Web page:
We had come, for a short time, to explore our Johnian connections with the area:

         with the widowed 13 year old Margaret Beaufort, bearing a son in the safety of Pembroke Castle in 1457 – and starting a dynasty;

         with Robert Recorde of Tenby, (c.1512–1558), educated at Oxford and St. John’s, royal physician, mathematician, a European polymath, prolific author and populariser of mathematics, inventor of the "equals" sign and controller of the royal mint;

         with the reminder from one former Bishop of St David's, Wyn Evans (2008-2016), that three of his forerunners were Johnians, Thomas Watson (1687-1689), Samuel Squire (1761-1766) and William Stewart (?Stuart, 1793/4-1800), only one of whom had ever paid a visit - once!;

         and, finally, with the College's connections to the modern Dewisland through Keith Griffiths, local boy, Johnian (MA Architecture 1976), international architect and cultural entrepreneur, whose contribution to the developing cultural, leisure and economic future of the area is considerable and lasting (and in one of whose hotels we were staying).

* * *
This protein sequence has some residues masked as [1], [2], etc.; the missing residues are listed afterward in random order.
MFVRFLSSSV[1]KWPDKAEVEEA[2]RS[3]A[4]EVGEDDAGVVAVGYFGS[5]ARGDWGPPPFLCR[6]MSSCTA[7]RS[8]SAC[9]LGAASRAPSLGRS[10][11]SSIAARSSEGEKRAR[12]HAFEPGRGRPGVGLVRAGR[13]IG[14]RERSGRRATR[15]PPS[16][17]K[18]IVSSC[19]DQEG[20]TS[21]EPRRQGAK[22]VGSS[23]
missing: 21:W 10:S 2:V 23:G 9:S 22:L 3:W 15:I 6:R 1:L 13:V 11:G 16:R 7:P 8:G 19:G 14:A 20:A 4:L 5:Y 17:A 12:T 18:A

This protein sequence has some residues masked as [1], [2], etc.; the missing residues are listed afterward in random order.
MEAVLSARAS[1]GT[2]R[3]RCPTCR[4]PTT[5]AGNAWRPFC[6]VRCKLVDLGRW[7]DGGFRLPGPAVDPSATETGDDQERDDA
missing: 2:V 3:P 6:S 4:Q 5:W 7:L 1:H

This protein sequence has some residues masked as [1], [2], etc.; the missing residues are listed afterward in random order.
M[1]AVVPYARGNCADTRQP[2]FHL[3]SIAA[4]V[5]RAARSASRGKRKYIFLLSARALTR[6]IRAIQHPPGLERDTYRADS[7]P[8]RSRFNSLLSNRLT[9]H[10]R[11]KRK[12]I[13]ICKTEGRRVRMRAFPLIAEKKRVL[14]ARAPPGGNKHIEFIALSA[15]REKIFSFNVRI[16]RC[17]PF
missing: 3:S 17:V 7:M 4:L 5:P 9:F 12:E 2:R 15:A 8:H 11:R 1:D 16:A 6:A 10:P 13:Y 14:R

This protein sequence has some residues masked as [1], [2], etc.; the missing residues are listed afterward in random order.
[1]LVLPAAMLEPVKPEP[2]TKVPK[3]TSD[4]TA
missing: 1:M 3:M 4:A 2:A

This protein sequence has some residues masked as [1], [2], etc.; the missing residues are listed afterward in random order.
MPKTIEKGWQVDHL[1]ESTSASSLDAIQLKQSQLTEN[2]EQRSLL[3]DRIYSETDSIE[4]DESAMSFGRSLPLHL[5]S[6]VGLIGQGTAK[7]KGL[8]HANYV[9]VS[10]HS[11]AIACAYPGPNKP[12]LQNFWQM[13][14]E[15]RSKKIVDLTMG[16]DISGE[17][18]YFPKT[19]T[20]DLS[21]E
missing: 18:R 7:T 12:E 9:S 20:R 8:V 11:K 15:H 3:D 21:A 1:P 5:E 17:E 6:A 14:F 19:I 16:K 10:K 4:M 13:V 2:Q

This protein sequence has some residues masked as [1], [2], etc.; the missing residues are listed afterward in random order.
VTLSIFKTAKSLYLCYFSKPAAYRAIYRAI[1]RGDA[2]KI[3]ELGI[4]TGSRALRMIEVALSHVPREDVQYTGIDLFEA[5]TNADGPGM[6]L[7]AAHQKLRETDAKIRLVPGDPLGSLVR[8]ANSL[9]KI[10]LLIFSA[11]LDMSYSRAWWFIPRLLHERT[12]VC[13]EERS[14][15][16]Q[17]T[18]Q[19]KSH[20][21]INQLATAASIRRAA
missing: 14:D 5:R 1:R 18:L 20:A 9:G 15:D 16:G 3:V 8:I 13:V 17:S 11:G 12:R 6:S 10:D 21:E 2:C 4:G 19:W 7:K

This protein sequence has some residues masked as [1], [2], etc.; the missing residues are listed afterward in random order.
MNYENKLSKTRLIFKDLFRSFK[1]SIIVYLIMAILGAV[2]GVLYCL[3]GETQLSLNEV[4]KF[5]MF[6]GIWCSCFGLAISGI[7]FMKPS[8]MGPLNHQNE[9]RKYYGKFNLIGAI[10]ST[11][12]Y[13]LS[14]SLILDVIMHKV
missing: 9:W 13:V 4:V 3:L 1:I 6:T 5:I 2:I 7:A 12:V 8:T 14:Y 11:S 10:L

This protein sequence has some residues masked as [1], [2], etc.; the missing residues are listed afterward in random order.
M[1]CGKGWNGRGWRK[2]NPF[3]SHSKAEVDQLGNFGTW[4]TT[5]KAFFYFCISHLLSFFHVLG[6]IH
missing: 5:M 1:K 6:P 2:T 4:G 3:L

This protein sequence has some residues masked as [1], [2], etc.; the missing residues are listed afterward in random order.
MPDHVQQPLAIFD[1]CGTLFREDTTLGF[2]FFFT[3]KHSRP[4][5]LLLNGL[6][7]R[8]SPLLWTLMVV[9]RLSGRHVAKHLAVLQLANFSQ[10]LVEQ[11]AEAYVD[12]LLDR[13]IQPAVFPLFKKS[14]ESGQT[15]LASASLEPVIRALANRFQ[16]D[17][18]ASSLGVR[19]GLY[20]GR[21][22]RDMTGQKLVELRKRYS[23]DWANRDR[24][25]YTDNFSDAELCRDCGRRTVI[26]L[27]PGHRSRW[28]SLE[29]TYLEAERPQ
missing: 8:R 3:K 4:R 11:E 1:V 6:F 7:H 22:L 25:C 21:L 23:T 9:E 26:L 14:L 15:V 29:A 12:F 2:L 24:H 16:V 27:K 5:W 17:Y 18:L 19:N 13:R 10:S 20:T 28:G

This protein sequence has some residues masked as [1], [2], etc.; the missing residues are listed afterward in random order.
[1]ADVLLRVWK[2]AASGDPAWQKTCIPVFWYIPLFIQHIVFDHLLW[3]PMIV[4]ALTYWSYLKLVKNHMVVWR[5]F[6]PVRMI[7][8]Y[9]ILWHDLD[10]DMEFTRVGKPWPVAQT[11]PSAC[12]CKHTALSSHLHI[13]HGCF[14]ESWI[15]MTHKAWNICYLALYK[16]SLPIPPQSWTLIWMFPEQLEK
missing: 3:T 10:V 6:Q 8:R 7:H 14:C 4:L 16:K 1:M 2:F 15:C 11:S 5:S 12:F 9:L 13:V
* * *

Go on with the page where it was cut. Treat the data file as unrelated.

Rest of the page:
Over two evenings and a full day's touring we were welcomed by former Bishop Wyn Evans, who set the scene and told the story of fifteen centuries of pilgrimage since St David established his monastery somewhere on the current site sometime in the sixth century and which today attracts between 250,000 to 300,000 visitor-pilgrims annually "to the spiritual heart of Wales". We received a paper from the College's Dr Mark Nicholls (read by John Wyn Owen) in which he examined some persistent myths about Margaret Beaufort. Was she "the pious and generous" .. "the ambitious, pushy mother", "a clever, tough politician". We were given a brilliant tour of the Cathedral by former Bishop Wyn Evans. We visited Pembroke castle, where Margaret Beaufort bore Henry Tudor. In Tenby we heard from Professor John Tucker of Swansea University about the fascinating life and times of polymath Robert Recorde and his significance in the intellectual, commercial and political Tudor world of his time.